The protracted battle between APCO Inc’s two warring camps -- the Paras-Salazar group versus that of Escultura-Amores – continues to drag for seven months now since its controversy-ridden election of officers in 10 March 2018.
2 BOARDS BOTH CLAIM LEGITIMACY
The first to create a new Board is the Paras-Salazar group following a reshuffle of officers by effectively removing the unconstitutionally appointed President Violetta Escultura and PRO, Ralph Improgo via a Board Resolution-cum-vote of no confidence with matching complaints of abuse of power and authority.
On 26 August 2018 this majority group elected and replaced the two ousted officers with Cora Paras, President and Richard Ford, PRO respectively.
On the other hand, based on its series of coordinated social media pronouncements, the Escultura-Amores group issued one public announcement after another in open defiance of the new Board claiming themselves as the true and legitimate APCO group.
After issuing suspensions and revocations of membership to the Paras-Salazar group, the Escultura-Amores group created an Ad Hoc Committee and hastily submitted a new set of Board of Directors to the Department of Fair Trading, using the DFT’s acknowledgement to make alleged unofficial transactions at the bank practically depleting APCO funds and its coffers running dry.
As of press time, PCHN learned that, APCO’s bank account has been frozen once again following the second alleged contestable withdrawal made by the Escultura-Paras camp. (See related interview story on Page 17 and 41 )
MEMBERSHIPS REVOKED, VICE VERSA
What is more, each camp citing specific provisions of the APCO Constitution has practically revoked the memberships of those who have aligned themselves to the other group, vice versa. .
A public statement on 8th September by Escultura cited the Paras-Salazar group as comprising of a number of “dissenting and dissatisfied officers and members who had been sowing seeds of division and discord among the APCO membership””.
As of 2 Oct. another Escultura statement was circulated in social media declaring her removal as a total disregard of due process thereby “vexatious and frivolous and therefore null and void.”
Thus, the vigilantly unrelenting Escultura issued suspensions to some and absolute revocation of membership to others in emails individually sent to the Paras-Salazar office bearers dated as early as the 13th of September 2018.
The common standard demand in these emails letters “to dispute via the grievance committee in 14 days” fell on deaf ears.
As far as the Paras-Salazar groups is concerned, Escultura’s orders are baseless having been earlier officially stripped of her position and rights as President. Her separate emails to the original Board officials outside of her camp comprising a greater majority who have persisted on functioning in their rightfully elected posts had unanimously ignored and treated Escultura’s marching orders as a “big joke and a great mockery of herself and those who connives with her” They further stated that Escultura’s claim to having been “legitimately elected President at the AGM is fraudulent and gross misrepresentation of the truth.” The quotes are from the open letter of Jun Salazar to Charles Chan (acting as Head of the Grievance Committee in his capacity as Junior VP) as posted by Richard J. Ford, (APCO PRO’s) in his FB account on 17th September.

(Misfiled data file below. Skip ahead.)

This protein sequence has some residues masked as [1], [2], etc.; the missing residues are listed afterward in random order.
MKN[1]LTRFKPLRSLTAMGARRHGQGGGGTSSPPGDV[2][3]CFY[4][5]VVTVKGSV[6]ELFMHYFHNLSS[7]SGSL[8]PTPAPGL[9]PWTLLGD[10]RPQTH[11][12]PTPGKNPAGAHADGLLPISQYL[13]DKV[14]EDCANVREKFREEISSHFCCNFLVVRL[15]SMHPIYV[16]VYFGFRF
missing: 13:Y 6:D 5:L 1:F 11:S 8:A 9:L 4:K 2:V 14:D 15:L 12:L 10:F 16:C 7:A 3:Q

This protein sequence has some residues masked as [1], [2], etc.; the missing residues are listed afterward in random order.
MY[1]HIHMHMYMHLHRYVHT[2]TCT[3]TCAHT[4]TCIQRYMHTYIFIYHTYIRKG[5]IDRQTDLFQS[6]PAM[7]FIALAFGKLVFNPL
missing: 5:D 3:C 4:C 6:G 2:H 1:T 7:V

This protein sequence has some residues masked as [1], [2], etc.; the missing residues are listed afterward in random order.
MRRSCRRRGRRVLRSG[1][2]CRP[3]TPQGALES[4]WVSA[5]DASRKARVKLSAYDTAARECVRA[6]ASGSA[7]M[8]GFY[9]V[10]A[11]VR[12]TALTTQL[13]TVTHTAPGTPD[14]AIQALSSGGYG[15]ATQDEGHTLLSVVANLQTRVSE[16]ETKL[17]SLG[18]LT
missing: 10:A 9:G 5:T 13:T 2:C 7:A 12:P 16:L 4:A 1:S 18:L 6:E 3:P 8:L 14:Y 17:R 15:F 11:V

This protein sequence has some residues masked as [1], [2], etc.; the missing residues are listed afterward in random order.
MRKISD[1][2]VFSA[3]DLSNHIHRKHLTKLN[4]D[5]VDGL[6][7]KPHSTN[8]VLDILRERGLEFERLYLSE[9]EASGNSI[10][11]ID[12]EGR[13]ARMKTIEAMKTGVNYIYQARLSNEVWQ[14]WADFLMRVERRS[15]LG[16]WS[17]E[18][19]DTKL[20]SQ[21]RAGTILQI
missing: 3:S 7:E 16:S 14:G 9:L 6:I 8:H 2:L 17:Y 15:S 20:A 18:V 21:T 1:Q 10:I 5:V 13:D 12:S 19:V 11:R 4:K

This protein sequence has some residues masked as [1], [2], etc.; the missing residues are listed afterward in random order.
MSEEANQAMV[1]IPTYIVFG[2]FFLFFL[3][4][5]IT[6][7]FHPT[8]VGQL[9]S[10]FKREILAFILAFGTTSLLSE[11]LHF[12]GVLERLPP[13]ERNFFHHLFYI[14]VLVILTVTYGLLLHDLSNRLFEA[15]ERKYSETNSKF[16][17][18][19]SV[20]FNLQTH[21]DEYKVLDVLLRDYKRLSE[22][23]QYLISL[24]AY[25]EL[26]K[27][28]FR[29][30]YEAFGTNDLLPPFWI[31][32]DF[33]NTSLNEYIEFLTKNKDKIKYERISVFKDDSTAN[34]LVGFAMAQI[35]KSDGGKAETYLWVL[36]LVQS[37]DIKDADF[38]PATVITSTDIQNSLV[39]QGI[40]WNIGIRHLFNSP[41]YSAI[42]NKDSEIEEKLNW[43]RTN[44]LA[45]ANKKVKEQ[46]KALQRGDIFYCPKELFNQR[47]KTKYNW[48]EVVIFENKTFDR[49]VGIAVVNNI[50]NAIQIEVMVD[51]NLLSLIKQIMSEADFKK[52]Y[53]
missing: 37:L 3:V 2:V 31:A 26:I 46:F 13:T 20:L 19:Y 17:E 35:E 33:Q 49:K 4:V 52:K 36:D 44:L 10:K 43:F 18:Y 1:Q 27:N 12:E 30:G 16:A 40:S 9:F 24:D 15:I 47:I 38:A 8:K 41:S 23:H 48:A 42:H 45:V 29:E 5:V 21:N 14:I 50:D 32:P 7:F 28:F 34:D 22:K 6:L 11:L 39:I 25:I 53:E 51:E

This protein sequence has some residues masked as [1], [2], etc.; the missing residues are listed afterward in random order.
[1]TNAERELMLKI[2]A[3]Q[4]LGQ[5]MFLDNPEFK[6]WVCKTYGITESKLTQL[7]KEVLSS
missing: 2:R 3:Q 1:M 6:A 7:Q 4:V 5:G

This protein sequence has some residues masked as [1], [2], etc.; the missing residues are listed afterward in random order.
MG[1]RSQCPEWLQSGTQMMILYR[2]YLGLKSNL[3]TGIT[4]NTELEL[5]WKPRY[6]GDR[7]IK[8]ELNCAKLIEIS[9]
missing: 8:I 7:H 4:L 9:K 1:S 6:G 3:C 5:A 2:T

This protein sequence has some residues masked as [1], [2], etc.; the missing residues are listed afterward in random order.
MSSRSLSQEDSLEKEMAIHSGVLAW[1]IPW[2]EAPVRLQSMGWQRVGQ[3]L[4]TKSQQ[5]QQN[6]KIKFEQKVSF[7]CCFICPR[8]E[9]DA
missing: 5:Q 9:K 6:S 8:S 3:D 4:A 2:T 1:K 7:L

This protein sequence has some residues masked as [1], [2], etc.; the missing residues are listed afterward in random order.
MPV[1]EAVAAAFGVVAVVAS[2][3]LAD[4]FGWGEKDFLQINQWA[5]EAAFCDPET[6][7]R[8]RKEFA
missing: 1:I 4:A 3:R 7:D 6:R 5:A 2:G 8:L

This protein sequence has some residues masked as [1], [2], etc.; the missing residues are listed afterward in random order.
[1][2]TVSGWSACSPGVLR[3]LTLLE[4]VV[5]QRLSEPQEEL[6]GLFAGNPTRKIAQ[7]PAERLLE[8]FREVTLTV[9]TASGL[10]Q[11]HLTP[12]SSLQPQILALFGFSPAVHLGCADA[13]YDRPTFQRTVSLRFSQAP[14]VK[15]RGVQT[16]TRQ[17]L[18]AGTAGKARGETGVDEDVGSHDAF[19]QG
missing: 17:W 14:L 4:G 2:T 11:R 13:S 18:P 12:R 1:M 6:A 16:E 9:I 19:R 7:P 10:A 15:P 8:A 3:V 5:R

WHO’s WHO at EACH BOARD?
The new Escultura-Amores Board is now composed of the following with mention of the group(s)/affiliations they represent if not stand-alone as an individual members.
President - Violeta Escultura, Filipino Women Support Group Inc
Senior Vice President - Mariam McCauley, Club Filipino Illawara Inc
Jr Vice President - Charles Chan, Sedgwick Housing Co-operative Ltd
Secretary - Carmen Fraser
Treasurer - Jimmy Lopez, NARRA Co-op Ltd
Auditor - Marissa Collins, Global Ilocanos Australia Inc
PRO - Ralph Improgo
Director - Cora Bojarski, Fil-Oz Liverpool
Director - Emma Braceros, Filipinas Dance Group
Director - Pitz Dorninger, Illawara Filipino and Multicultural Women’s Group
Director - Rose Lay, Filipino Women Support Group
Director - Glorina Papaiannou
Director - Zeny Piosik
Director - Albert Prias, Flagcom
Director - George Torres, Plaza Filipino Inc
Public Officer - Ruben Amores, Kapitbahayan Co-operative Ltd
Adviser - Cen Amores, Kapitbahayan Co-operative Ltd and Past President APCO
Meanwhile, the recently completed Paras-Escultura Board with new officers elected to fill in the gaps during the special meeting held last 21st October at the Marconi Club. There was a motion to remove the 'breakaway' officers on Sept. 16, 2018 because, they were not attending the required meetings and was confirmed on the 21st Oct 2018, when the election of the new officers finally transpired:
President: Cora Paras
VP Senior: Fe Hayward
VP Junior: Jhun Salazar
Secretary: Linda Price
Treasurer: Rita Agostino
Int. Auditor: Mick Miguel
PRO: Richard Ford
Board of Directors:
1. Doug Myers
2. Pet Storey
3. Linda Trinidad
4. Edna Voros
5. Dian Ford
6. Frank Floro
7. Roberto Sacilotto
8. Larry Perez
The Paras-Salazar group is now awaiting the most crucial official response to their complaint letter to set the record straight at the Department of Fair Trading.
As we go to the press, we received copy of Cora Paras' reply to the text sent her and members of her groupwhich we reprint here in full:
On 22nd October 2018 at 11.16pm, an anonymous person sent an unsigned message to me, Jhun Salazar, Richard Ford and others. Below is the complete message. Lucky I copied it straightaway, now it’s been deleted.